Hitman: My Real Life In The Cartoon World Of Wrestling

Paperback | May 27, 2008

byBret Hart

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In his own words, Bret Hart’s honest, perceptive, startling account of his life in and out of the pro wrestling ring.

The sixth-born son of the pro wrestling dynasty founded by Stu Hart and his elegant wife, Helen, Bret Hart is a Canadian icon. As a teenager, he could have been an amateur wrestling Olympic contender, but instead he turned to the family business, climbing into the ring for his dad’s western circuit, Stampede Wrestling. From his early twenties until he retired at 43, Hart kept an audio diary, recording stories of the wrestling life, the relentless travel, the practical jokes, the sex and drugs, and the real rivalries (as opposed to the staged ones). The result is an intimate, no-holds-barred account that will keep readers, not just wrestling fans, riveted.

Hart achieved superstardom in pink tights, and won multiple wrestling belts in multiple territories, for both the WWF (now the WWE) and WCW. But he also paid the price in betrayals (most famously by Vince McMahon, a man he had served loyally); in tragic deaths, including the loss of his brother Owen, who died when a stunt went terribly wrong; and in his own massive stroke, most likely resulting from a concussion he received in the ring, and from which, with the spirit of a true champion, he has battled back.

Widely considered by his peers as one of the business’s best technicians and workers, Hart describes pro wrestling as part dancing, part acting, and part dangerous physical pursuit. He is proud that in all his years in the ring he never seriously hurt a single wrestler, yet did his utmost to deliver to his fans an experience as credible as it was exciting. He also records the incredible toll the business takes on its workhorses: he estimates that twenty or more of the wrestlers he was regularly matched with have died young, weakened by their own coping mechanisms, namely drugs, alcohol, and steroids. That toll included his own brother-in-law, Davey Boy Smith. No one has ever written about wrestling like Bret Hart. No one has ever lived a life like Bret Hart’s.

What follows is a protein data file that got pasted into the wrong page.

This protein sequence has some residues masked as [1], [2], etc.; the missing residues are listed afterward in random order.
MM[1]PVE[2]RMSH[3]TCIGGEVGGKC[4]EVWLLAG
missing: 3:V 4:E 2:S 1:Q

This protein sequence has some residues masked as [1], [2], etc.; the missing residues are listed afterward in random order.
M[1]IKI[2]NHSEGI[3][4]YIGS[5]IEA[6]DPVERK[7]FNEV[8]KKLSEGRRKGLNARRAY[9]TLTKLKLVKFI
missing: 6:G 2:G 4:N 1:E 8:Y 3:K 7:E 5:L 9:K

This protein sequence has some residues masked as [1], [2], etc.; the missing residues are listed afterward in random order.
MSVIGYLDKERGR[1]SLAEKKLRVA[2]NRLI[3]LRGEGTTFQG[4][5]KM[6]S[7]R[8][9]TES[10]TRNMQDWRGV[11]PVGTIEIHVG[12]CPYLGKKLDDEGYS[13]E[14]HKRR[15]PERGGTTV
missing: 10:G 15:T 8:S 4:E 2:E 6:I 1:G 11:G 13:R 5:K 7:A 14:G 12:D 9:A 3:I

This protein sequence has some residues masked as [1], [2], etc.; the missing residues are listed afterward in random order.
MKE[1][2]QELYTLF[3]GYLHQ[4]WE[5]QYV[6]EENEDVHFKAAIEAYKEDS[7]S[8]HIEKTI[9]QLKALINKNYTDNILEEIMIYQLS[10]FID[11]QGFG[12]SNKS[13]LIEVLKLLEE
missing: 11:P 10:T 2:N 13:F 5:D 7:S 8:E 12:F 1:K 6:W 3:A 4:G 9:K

For as long as I can remember, my world was filled with liars and bullshitters, losers and pretenders, but I also saw the good side of pro wrestling. To me there is something bordering on beautiful about a brotherhood of big tough men who pretended to hurt one another for a living instead of actually doing it. Any idiot can hurt someone.
—from Hitman



From the Hardcover edition.

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From the Publisher

In his own words, Bret Hart’s honest, perceptive, startling account of his life in and out of the pro wrestling ring.The sixth-born son of the pro wrestling dynasty founded by Stu Hart and his elegant wife, Helen, Bret Hart is a Canadian icon. As a teenager, he could have been an amateur wrestling Olympic contender, but instead he turn...

Though Bret Hart is now retired from wrestling, he is recognized around the world as one of pro wrestling’s all time greats. In 2006 he was inducted into both the WWE Hall of Fame and the Geroge Tragos/Lou Thesz Professional Wrestling Hall of Fame. His appeal also transcends pro wrestling; Hart was voted one of the top fifty Canadians ...

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Format:PaperbackDimensions:624 pages, 9 × 6.05 × 1.4 inPublished:May 27, 2008Publisher:Random House of CanadaLanguage:English

The following ISBNs are associated with this title:

ISBN - 10:0307355675

ISBN - 13:9780307355676

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Customer Reviews of Hitman: My Real Life In The Cartoon World Of Wrestling

Reviews

Rated 5 out of 5 by from Love it I loved the hitman and I love this book! #plumreviews
Date published: 2016-11-30
Rated 5 out of 5 by from amazing book such a great story and tremendous detail! this is a great ready even for if you're not a fan of his